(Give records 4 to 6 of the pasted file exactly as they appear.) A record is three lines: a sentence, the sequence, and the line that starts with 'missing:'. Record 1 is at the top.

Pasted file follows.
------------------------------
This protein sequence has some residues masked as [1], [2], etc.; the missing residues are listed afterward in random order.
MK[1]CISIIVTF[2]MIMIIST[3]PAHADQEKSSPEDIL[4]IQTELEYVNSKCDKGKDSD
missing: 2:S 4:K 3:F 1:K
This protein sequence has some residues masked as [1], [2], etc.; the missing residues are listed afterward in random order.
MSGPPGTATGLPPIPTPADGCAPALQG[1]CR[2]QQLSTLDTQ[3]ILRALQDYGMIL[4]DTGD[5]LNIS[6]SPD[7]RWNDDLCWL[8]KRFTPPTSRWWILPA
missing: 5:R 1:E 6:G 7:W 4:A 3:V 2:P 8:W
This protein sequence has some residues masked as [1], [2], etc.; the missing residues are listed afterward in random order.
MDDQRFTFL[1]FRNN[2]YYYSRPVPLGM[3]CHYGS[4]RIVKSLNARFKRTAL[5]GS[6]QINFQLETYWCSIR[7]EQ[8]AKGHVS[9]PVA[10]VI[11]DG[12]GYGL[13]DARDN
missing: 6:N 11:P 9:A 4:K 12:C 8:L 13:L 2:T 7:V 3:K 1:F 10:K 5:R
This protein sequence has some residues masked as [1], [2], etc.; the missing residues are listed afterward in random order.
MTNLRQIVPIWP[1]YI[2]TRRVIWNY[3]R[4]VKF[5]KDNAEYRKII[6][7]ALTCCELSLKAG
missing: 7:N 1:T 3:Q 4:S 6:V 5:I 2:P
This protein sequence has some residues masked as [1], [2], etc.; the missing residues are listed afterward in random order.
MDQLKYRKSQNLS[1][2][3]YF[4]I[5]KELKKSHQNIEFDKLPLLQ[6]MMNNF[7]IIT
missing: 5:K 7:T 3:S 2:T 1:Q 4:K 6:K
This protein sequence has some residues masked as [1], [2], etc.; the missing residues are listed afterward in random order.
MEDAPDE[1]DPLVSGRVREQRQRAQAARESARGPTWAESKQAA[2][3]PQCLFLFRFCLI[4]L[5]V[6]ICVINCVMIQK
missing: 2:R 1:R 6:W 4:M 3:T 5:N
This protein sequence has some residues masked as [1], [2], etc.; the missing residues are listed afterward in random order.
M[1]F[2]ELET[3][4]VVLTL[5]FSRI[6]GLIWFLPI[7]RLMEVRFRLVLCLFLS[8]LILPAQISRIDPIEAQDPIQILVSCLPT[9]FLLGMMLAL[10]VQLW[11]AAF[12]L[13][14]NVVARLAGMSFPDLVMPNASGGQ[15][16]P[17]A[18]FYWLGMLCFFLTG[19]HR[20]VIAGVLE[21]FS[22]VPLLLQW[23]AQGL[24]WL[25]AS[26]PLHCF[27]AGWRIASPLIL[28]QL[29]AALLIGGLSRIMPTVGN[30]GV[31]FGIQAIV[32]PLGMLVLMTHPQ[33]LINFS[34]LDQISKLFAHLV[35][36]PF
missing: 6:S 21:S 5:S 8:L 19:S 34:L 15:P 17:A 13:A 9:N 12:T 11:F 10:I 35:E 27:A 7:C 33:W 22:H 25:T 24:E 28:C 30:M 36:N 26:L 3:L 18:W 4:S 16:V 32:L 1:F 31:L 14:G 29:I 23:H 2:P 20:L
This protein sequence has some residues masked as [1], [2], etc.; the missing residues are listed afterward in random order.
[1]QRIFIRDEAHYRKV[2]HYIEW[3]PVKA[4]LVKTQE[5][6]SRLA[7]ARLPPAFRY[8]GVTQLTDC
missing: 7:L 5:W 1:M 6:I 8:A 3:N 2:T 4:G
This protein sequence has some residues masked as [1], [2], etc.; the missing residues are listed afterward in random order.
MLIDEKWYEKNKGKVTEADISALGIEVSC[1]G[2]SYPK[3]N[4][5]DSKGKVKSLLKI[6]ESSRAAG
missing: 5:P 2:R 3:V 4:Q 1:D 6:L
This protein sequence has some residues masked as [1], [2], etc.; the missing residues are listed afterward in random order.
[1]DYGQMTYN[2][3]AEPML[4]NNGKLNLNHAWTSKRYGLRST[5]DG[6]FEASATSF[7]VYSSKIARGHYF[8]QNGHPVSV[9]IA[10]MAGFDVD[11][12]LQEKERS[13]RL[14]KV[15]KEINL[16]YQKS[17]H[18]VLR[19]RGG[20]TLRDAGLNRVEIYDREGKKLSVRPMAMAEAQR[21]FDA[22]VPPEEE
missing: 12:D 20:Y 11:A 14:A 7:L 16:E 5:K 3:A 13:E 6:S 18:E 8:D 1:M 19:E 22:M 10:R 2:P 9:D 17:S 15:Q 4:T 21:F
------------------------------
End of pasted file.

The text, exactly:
This protein sequence has some residues masked as [1], [2], etc.; the missing residues are listed afterward in random order.
MTNLRQIVPIWP[1]YI[2]TRRVIWNY[3]R[4]VKF[5]KDNAEYRKII[6][7]ALTCCELSLKAG
missing: 7:N 1:T 3:Q 4:S 6:V 5:I 2:P
This protein sequence has some residues masked as [1], [2], etc.; the missing residues are listed afterward in random order.
MDQLKYRKSQNLS[1][2][3]YF[4]I[5]KELKKSHQNIEFDKLPLLQ[6]MMNNF[7]IIT
missing: 5:K 7:T 3:S 2:T 1:Q 4:K 6:K
This protein sequence has some residues masked as [1], [2], etc.; the missing residues are listed afterward in random order.
MEDAPDE[1]DPLVSGRVREQRQRAQAARESARGPTWAESKQAA[2][3]PQCLFLFRFCLI[4]L[5]V[6]ICVINCVMIQK
missing: 2:R 1:R 6:W 4:M 3:T 5:N